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'The Trucial Chiefs, 1908-28' [‎56r] (7/8)

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The record is made up of 1 file (4 folios). It was created in 4 Oct 1928. It was written in English. The original is part of the British Library: India Office The department of the British Government to which the Government of India reported between 1858 and 1947. The successor to the Court of Directors. Records and Private Papers.

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7
Ibn Sand in the Treaty of Jeddah of 1927 ; and to keep a close watch for
action, whether prompted by Ibn Sand himself or the independent work of
over-zealous lieutenants, which can be regarded as calling for remonstrance,
in view of the terms of the treaty. The value of the constant reminder of
British power which is given by a naval patrol cannot be exaggerated ; the
importance of the support of His Majesty's ships to a ruler threatened by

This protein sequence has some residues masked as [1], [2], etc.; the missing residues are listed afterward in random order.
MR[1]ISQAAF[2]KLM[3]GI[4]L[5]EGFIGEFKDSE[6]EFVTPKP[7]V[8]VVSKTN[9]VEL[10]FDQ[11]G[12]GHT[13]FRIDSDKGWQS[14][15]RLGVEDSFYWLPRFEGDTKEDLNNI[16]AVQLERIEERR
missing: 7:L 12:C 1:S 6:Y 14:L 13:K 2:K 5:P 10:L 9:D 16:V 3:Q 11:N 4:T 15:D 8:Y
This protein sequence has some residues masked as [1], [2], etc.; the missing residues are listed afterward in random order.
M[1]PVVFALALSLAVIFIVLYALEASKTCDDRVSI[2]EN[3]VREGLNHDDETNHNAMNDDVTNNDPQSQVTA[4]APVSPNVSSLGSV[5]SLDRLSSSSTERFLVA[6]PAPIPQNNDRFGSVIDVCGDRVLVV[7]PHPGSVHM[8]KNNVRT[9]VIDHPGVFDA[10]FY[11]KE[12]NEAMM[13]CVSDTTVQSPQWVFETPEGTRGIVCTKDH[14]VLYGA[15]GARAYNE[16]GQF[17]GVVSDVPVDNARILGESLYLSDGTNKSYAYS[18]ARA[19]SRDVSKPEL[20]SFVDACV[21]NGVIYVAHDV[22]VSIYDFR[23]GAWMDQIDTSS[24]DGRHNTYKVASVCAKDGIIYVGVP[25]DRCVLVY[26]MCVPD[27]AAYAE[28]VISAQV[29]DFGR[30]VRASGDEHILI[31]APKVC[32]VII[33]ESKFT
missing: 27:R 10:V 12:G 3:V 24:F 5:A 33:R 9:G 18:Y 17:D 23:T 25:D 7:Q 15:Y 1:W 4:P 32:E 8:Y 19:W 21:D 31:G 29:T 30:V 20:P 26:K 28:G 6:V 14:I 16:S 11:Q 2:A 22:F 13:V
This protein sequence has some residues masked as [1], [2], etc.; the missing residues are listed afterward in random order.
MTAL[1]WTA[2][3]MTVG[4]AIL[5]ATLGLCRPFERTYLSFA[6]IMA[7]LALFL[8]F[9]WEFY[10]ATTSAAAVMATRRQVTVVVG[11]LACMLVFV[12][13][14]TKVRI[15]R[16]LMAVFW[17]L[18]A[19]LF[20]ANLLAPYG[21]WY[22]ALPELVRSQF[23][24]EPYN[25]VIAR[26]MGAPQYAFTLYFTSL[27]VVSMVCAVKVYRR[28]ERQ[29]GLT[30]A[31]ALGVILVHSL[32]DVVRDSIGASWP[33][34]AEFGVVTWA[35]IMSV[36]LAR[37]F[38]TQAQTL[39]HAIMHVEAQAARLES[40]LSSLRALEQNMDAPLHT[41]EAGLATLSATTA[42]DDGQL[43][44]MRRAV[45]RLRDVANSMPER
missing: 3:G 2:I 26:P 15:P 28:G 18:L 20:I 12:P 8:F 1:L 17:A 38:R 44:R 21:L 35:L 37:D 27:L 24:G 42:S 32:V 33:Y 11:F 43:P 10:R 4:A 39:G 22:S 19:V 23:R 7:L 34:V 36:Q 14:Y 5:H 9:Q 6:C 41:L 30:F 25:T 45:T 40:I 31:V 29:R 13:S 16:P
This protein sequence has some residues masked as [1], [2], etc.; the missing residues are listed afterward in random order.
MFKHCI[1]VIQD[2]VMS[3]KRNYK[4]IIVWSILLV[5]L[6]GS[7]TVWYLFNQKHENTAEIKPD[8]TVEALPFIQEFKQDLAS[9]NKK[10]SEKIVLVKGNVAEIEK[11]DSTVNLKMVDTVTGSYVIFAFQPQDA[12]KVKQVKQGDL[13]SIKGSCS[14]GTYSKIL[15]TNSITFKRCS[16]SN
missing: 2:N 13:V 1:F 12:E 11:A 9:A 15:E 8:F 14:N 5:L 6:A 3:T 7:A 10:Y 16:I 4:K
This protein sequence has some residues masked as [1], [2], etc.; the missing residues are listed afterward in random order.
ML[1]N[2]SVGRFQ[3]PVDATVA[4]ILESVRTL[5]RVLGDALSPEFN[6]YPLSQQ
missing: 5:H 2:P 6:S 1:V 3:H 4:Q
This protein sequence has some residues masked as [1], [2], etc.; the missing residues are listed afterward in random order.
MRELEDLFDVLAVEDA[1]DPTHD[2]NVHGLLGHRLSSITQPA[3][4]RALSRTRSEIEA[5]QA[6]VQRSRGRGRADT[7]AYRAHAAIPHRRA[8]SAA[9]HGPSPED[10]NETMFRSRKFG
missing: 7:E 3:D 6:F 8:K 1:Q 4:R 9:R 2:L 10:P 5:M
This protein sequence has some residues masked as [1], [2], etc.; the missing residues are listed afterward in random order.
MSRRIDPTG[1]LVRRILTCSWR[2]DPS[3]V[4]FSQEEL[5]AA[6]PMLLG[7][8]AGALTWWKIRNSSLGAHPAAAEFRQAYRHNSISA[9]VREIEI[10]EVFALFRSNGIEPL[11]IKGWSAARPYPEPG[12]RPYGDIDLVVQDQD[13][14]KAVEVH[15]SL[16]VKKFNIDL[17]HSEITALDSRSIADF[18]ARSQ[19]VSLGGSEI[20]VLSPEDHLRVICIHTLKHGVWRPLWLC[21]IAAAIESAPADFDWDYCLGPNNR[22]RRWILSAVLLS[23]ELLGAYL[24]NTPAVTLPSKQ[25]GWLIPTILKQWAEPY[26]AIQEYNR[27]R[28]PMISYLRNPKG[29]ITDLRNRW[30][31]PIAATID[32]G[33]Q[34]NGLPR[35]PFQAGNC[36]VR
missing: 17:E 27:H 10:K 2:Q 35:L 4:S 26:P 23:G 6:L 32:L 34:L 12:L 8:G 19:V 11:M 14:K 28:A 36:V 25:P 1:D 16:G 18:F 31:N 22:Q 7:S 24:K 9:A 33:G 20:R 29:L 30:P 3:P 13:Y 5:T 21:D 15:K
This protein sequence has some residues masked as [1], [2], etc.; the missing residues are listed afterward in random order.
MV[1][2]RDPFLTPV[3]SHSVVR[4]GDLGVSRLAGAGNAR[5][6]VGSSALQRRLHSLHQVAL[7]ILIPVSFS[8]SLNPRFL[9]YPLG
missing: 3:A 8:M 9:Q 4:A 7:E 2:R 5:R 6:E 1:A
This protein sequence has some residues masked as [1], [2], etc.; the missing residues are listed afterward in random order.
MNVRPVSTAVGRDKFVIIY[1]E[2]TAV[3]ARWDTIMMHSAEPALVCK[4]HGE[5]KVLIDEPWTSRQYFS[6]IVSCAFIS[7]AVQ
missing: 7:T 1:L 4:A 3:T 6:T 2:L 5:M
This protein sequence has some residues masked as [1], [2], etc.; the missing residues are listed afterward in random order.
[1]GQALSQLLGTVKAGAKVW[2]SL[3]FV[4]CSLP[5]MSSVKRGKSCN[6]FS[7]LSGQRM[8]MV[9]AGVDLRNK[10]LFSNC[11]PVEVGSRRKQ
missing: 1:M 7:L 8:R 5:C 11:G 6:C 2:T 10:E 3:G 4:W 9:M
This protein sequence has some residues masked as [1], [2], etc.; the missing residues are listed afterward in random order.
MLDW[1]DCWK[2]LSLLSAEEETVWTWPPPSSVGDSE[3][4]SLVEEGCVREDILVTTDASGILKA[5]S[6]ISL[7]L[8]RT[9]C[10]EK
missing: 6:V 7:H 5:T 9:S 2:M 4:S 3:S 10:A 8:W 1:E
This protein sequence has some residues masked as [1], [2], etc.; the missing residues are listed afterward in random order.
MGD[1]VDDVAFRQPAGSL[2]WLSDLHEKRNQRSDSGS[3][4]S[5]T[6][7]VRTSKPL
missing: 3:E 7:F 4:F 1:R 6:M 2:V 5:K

a fanatical hinterland has been illustrated in recent years, though in different
circumstances, in Muscat. The establishment of an air route, should His
Majesty’s Government decide upon that course, will go some way towards
the assertion on the north Arabian coast of the influence of His Majesty’s
Government. The payment of subsidies to the Chiefs, should that prove
ultimately unavoidable, in connection with the establishment of air stations,
may further be of value in consolidating British influence ; the elimination
of British influence from the south Persian shore, and the possibility that
Persia may question the retention of the Residency A diplomatic office of the British Government established in the provinces and regions considered part of, or under the influence of, British India. at Bushire, may lead to
a reconsideration of political arrangements in the Gulf, one effect of which
would be to fix the headquarters of the Resident on or near the Arabian
littoral of the Gulf; but while for the moment the objections urged by the